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One Stock in Particular - Does Anyone Have an Opinion?

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StockWatcher796
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One Stock in Particular - Does Anyone Have an Opinion?  Reply with quote  

Hello all - I've been reading this board for several weeks and just decided to jump in. Does anybody have any opinion (pro/con) on Marathon Oil? (MRO).
Just curious - I would greatly appreciate anybody's thoughts.

Thanks!
stockwatcher796
Post Sat Jan 04, 2014 9:00 pm
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oldguy
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quote:
any opinion (pro/con) on Marathon Oil? (MRO).


Depends on your goals. If you are a trader - buy and keep for about a yr, it's as good as any, the price is low, the P/E is low. If you a longterm invester and the goal is to build wealth over 30 yrs, not only would I avoid MRO, I'd avoid individual stocks in general.

Here's why - over 30 yrs the generic US market returns an average of 11%/yr. If you narrow your focus to a single sector (such as energy) you will likely to still get 11% over the longterm. If you further narow down to a single major company, you will still get 11% over the full term. But each time you narrow your focus, you are adding new risk - first the risk of a sector shift - and second, the risk of a company failure. Those are uncompnsated risks, the worst kind. You need to take risks to make money - but you want to be compensated for those risks.

MRO took about 25 years to double - the generic stock market (SP500) went up by a factor of 7 during that same time. So for past longterm investers, it has been dismal.
Post Sat Jan 04, 2014 10:58 pm
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StockWatcher796
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Old Guy,

Thanks for your detailed response. What did appeal to me was the low P/E. You said "if you're a trader" - so, if you only keep a stock for a year, is that considered "a trader?"

What do you think of PFE? (long-term) - any thoughts on this stock?

My wife and I have a considerable amount of money in our savings account - it's just sitting there earning nothing. I'm certainly not looking to buy and sell a week later. I just think we can do much better with our cash on hand.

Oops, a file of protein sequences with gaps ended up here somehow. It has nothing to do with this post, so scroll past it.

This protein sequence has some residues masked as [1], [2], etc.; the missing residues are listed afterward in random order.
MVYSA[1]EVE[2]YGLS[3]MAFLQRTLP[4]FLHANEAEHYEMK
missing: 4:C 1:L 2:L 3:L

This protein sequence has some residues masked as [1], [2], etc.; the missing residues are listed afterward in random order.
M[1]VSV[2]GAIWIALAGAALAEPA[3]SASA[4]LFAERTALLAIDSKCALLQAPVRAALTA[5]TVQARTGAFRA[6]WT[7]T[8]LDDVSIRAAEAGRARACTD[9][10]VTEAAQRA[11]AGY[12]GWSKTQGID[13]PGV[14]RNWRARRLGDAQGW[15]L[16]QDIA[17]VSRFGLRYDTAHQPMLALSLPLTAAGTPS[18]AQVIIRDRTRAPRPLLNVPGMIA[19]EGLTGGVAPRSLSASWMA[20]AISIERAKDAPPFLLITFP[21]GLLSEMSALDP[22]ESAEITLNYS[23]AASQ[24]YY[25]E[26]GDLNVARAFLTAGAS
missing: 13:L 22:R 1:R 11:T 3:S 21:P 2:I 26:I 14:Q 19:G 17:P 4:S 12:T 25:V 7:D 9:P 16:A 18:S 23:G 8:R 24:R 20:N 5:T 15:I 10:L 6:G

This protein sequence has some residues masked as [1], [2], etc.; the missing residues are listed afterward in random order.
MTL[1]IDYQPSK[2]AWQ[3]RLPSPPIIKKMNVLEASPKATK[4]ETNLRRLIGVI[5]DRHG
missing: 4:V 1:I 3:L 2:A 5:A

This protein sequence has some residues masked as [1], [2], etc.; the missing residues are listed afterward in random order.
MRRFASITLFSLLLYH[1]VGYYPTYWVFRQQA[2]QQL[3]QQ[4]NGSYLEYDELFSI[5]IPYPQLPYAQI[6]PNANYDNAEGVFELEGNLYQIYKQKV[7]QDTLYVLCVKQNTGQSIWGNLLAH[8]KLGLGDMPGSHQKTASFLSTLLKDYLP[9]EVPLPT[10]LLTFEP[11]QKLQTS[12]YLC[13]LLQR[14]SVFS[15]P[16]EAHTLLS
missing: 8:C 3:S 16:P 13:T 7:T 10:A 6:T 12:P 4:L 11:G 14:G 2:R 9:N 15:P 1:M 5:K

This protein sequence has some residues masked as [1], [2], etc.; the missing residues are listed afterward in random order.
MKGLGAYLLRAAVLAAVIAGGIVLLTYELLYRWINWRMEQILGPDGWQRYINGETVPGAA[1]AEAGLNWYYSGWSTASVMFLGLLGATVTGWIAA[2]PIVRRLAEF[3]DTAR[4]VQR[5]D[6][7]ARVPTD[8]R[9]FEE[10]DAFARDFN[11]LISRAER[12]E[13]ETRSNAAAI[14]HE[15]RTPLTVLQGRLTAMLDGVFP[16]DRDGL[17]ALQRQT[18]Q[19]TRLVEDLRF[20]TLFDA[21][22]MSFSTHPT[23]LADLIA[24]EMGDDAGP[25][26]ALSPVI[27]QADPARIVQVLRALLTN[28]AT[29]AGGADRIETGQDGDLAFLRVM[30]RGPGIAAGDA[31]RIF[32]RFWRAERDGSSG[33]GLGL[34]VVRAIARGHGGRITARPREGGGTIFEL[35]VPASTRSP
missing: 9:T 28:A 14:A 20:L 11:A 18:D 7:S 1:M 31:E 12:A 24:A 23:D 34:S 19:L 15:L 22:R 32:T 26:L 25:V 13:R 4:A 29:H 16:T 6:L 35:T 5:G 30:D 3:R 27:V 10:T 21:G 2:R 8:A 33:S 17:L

MRO closed a tad under 35 today - some research online, people felt it could be close to 50 by the end of the year.

Would you mind sharing with stocks you feel are great long term picks?

Thanks Oldguy!
Post Sun Jan 05, 2014 1:23 am
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oldguy
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quote:
You said "if you're a trader" - so, if you only keep a stock for a year, is that considered "a trader?"


Yes, IMO.

The Market Index trends ever upward at about 11%/yr over a longterm (20, 25, 30 yrs). But statistically, in a single year, it may go down 40% or up 50%, in other words, it is inappropriate to invest your cash for a year, the outcome cannot be predicted. But over a long period, the market ups & downs statistically average - so if you wanted to invest for 30 yrs in the market index, the probable outcome is that you'll get a AVERAGE of 11%/yr - ie, your money doubles about every 7 years - $10,000 would grow to $220,000.

A trader guesses whether MRO, at 35, will be 50 in a year. An invester expects $35 to be about $800 in 30 yrs - and it doesn't matter whether it goes thru 50 or 20 to get there.

As for your savings - that is the best way to store your shortterm money. Shortterm money storage is savings, CDs, money markets - they are designed to be low risk and to approximately match inflation (so that your purchasing power will be thre if needed).
Post Sun Jan 05, 2014 3:00 am
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coaster
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If you buy any variable-price / market-priced asset with a time horizon of a year you are definitely a trader / speculator and NOT an investor.

If you buy any variable-price / market-priced asset on someone else's say-so without doing your own due diligence and research you are definitely a fool and NOT an investor.

Speculators make a profit roughly 50% of the time; fools virtually never.

Yes, you can definitely do better with your cash; but my opinion (and experience) is that inexperienced investors who ask these types of questions aren't ready for buying individual stocks. I suggest you just dollar-cost average your cash into index funds or ETFs.

When you can decipher a company's 10-Q filing and learn to read between the lines of its annual report, when you can learn to place a value on a company so you can decide whether or not it's a good buy, THEN you can start buying individual stocks.

(And actually I do hope you do, because without individual buyers there would be no indexes, either.)

Best wishes and good luck. Smile

~Tim~
Post Sun Jan 05, 2014 5:22 am
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